On 23 June 2022, the Bail Amendment Bill was passed by Parliament and the new section 22B commenced on 27 June 2022.
Section 22B of Bail Act 2013 reads as follows: 22B Limitation regarding bail during period following conviction and before sentencing for certain offences
(1) During the period following conviction and before sentencing for an offence for which the accused person will be sentenced to imprisonment to be served by fulltime detention, a court—
- (a) on a release application made by the accused person—must not grant bail or dispense with bail, unless it is established that special or exceptional circumstances exist that justify the decision, or
- (b) on a detention application made in relation to the accused person— must refuse bail, unless it is established that special or exceptional circumstances exist that justify the decision.
(2) If the offence is a show cause offence, the requirement that the accused person establish that special or exceptional circumstances exist that justify a decision to grant bail or dispense with bail applies instead of the requirement that the accused person show cause why the accused person’s detention is not justified.
(3) Subject to subsection (1), Division 2 applies to a bail decision made by a court under this section.
(4) This section applies despite anything to the contrary in this Act.
(5) In this section—
Conviction also includes a plea of guilty.
Note— Conviction is defined in section 4(1) to include a finding of guilt.
In broad terms, s 22B could only be exercised if the following facts are satisfied:
a. That the accused person has either:
- been found guilty, or
- has entered a plea of guilty;
b. That the accused person will be sentenced to imprisonment to be served by way of full-time imprisonment.
How Does this Affect You?
This new change affects an accused who pleads guilty or is found guilty (whether or not they are convicted at the time of the finding of guilt).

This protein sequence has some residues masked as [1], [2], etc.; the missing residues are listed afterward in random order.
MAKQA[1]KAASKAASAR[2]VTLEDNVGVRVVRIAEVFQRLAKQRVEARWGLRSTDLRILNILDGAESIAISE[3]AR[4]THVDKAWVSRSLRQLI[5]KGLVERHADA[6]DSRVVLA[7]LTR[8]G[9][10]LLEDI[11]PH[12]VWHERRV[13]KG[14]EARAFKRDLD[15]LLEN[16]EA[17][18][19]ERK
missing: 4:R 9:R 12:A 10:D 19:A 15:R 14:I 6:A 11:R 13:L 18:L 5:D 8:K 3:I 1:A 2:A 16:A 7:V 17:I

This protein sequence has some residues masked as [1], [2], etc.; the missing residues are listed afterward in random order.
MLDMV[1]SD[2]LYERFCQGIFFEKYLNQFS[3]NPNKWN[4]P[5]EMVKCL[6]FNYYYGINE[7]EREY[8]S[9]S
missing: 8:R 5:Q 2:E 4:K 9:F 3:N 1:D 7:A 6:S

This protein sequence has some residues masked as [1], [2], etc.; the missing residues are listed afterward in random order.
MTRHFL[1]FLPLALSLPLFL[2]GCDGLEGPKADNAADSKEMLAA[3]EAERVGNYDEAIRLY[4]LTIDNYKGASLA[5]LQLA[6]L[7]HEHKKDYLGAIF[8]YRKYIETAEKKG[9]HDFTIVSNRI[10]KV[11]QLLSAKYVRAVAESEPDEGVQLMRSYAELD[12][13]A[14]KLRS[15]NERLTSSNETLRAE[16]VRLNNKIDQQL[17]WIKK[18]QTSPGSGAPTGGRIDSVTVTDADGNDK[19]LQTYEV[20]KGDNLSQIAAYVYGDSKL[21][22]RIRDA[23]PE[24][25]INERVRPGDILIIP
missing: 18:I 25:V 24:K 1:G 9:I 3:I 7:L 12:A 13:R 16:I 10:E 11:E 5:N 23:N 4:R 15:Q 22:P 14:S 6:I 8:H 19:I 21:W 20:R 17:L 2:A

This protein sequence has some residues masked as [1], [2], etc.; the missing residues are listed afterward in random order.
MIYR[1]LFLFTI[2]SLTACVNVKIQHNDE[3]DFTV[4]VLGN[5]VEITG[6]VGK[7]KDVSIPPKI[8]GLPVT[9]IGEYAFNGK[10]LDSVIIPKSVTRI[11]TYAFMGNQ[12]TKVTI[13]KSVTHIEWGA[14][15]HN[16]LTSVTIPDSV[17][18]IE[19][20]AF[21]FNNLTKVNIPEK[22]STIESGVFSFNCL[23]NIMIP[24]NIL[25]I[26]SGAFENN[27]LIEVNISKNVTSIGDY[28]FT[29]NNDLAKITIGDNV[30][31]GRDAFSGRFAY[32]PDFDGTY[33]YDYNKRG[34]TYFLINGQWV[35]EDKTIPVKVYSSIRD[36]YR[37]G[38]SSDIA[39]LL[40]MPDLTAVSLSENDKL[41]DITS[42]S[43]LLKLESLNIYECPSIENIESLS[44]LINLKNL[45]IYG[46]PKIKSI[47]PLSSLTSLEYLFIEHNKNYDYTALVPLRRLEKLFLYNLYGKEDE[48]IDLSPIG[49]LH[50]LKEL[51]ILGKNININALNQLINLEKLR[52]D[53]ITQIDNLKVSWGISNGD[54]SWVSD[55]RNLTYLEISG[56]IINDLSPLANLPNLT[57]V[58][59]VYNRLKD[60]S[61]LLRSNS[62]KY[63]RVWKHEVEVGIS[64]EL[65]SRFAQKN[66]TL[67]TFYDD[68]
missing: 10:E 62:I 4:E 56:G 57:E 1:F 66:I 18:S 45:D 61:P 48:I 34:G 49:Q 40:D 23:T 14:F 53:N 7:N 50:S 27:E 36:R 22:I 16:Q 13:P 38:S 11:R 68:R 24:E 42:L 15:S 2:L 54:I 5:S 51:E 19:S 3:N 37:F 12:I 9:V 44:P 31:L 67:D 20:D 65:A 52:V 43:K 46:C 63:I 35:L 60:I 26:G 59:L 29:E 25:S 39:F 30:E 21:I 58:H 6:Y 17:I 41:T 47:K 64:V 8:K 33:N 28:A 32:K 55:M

If the accused is charged with a strictly indictable offence but enters a plea in the Local Court, the Magistrate dealing with the committal of the matter consider a detention application and the applicability of the new section s 22B.
If the prosecution makes a detention application after conviction (including the period after a plea of guilty is entered), the court will refuse bail unless you can show there are special or exceptional circumstances which applies.
In the event you make a bail application, the court will not grant or dispense with bail unless there are special or exceptional circumstances.
The above will only apply to those accused person who will be sentenced to full-time jail sentence.
Full-Time Jail Sentence
Imprisonment is the sentence of last resort. A jail sentence can be served in community such as Intensive Correction Order. A court should only sentence an offender to imprisonment if it is satisfied that none of the alternative penalties are appropriate.
Unlike the bail consideration in s18 of the Bail Act, being the “likelihood of a custodial sentence being imposed”, section 22B provides for a higher threshold test.
When determining s22B, the Court has to overcome the test to be satisfied that the accused person “will be” sentenced to imprisonment to be served full-time detention. This is an extremely high threshold test that must be overcome before the jurisdiction of the court is enlivened. It is not a test that the accused person “might”, “may”, “could” or “most likely” will be sentenced to full-time
In circumstances where the accused person is being considered for an ICO or it is possible that a lesser penalty is not within out of the realms of the sentencing court, then the accused person will not be taken into custody.
Broadly speaking, the new section 22B should have no application if the court is not first satisfied that the person “will be” sentenced to full-time imprisonment.
What are Special and Exceptional Circumstances
Once the court is satisfied that the accused person will be sentenced to full-time imprisonment, it then goes on to consider the special and exceptional circumstances test.
Some examples of cases as follows: